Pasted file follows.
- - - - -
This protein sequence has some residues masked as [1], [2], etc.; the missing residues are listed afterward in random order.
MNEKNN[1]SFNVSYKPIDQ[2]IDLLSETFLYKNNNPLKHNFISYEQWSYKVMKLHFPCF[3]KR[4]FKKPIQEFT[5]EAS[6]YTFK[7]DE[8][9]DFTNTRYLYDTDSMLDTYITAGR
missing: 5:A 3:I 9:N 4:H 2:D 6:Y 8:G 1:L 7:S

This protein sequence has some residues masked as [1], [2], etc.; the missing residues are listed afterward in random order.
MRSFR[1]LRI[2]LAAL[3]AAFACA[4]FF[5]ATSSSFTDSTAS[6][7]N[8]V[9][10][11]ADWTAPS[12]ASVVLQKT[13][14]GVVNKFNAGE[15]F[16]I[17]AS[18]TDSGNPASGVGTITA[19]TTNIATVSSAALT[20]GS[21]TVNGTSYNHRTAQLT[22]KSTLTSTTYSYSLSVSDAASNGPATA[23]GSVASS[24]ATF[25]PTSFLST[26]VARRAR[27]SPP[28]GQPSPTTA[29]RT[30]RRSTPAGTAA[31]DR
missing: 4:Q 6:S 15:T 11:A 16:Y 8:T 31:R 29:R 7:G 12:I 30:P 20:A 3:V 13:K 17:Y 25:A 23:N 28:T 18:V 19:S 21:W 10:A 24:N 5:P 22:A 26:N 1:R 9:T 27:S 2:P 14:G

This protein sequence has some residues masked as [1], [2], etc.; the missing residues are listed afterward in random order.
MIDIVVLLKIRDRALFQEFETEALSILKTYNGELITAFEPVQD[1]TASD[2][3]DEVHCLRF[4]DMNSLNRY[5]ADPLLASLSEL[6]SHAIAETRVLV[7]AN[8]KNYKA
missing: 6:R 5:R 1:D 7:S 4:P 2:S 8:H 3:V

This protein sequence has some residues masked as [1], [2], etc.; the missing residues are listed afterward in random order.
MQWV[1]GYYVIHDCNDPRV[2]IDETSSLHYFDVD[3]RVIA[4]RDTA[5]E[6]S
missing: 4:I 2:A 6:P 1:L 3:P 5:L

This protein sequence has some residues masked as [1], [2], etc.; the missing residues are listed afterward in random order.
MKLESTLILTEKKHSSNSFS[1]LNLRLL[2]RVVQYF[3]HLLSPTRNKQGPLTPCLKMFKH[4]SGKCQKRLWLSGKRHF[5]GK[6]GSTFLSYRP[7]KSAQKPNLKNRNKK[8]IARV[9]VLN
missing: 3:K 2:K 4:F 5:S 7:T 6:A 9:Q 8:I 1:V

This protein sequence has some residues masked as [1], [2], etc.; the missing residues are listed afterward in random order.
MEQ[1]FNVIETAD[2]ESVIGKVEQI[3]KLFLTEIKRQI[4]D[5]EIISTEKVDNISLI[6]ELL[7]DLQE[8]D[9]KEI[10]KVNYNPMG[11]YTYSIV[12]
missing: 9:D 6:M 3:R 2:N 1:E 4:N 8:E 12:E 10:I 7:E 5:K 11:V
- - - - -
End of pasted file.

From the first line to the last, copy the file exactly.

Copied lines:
This protein sequence has some residues masked as [1], [2], etc.; the missing residues are listed afterward in random order.
MNEKNN[1]SFNVSYKPIDQ[2]IDLLSETFLYKNNNPLKHNFISYEQWSYKVMKLHFPCF[3]KR[4]FKKPIQEFT[5]EAS[6]YTFK[7]DE[8][9]DFTNTRYLYDTDSMLDTYITAGR
missing: 5:A 3:I 9:N 4:H 2:D 6:Y 8:G 1:L 7:S

This protein sequence has some residues masked as [1], [2], etc.; the missing residues are listed afterward in random order.
MRSFR[1]LRI[2]LAAL[3]AAFACA[4]FF[5]ATSSSFTDSTAS[6][7]N[8]V[9][10][11]ADWTAPS[12]ASVVLQKT[13][14]GVVNKFNAGE[15]F[16]I[17]AS[18]TDSGNPASGVGTITA[19]TTNIATVSSAALT[20]GS[21]TVNGTSYNHRTAQLT[22]KSTLTSTTYSYSLSVSDAASNGPATA[23]GSVASS[24]ATF[25]PTSFLST[26]VARRAR[27]SPP[28]GQPSPTTA[29]RT[30]RRSTPAGTAA[31]DR
missing: 4:Q 6:S 15:T 11:A 16:Y 8:T 31:R 29:R 7:G 12:I 30:P 20:A 3:V 13:K 17:Y 25:A 23:N 28:T 18:V 19:S 21:W 10:A 24:N 5:P 22:A 26:N 1:R 9:T 27:S 2:P 14:G

This protein sequence has some residues masked as [1], [2], etc.; the missing residues are listed afterward in random order.
MIDIVVLLKIRDRALFQEFETEALSILKTYNGELITAFEPVQD[1]TASD[2][3]DEVHCLRF[4]DMNSLNRY[5]ADPLLASLSEL[6]SHAIAETRVLV[7]AN[8]KNYKA
missing: 6:R 5:R 1:D 7:S 4:P 2:S 8:H 3:V

This protein sequence has some residues masked as [1], [2], etc.; the missing residues are listed afterward in random order.
MQWV[1]GYYVIHDCNDPRV[2]IDETSSLHYFDVD[3]RVIA[4]RDTA[5]E[6]S
missing: 4:I 2:A 6:P 1:L 3:P 5:L

This protein sequence has some residues masked as [1], [2], etc.; the missing residues are listed afterward in random order.
MKLESTLILTEKKHSSNSFS[1]LNLRLL[2]RVVQYF[3]HLLSPTRNKQGPLTPCLKMFKH[4]SGKCQKRLWLSGKRHF[5]GK[6]GSTFLSYRP[7]KSAQKPNLKNRNKK[8]IARV[9]VLN
missing: 3:K 2:K 4:F 5:S 7:T 6:A 9:Q 8:I 1:V

This protein sequence has some residues masked as [1], [2], etc.; the missing residues are listed afterward in random order.
MEQ[1]FNVIETAD[2]ESVIGKVEQI[3]KLFLTEIKRQI[4]D[5]EIISTEKVDNISLI[6]ELL[7]DLQE[8]D[9]KEI[10]KVNYNPMG[11]YTYSIV[12]
missing: 9:D 6:M 3:R 2:N 1:E 4:N 8:E 12:E 10:I 7:E 5:K 11:V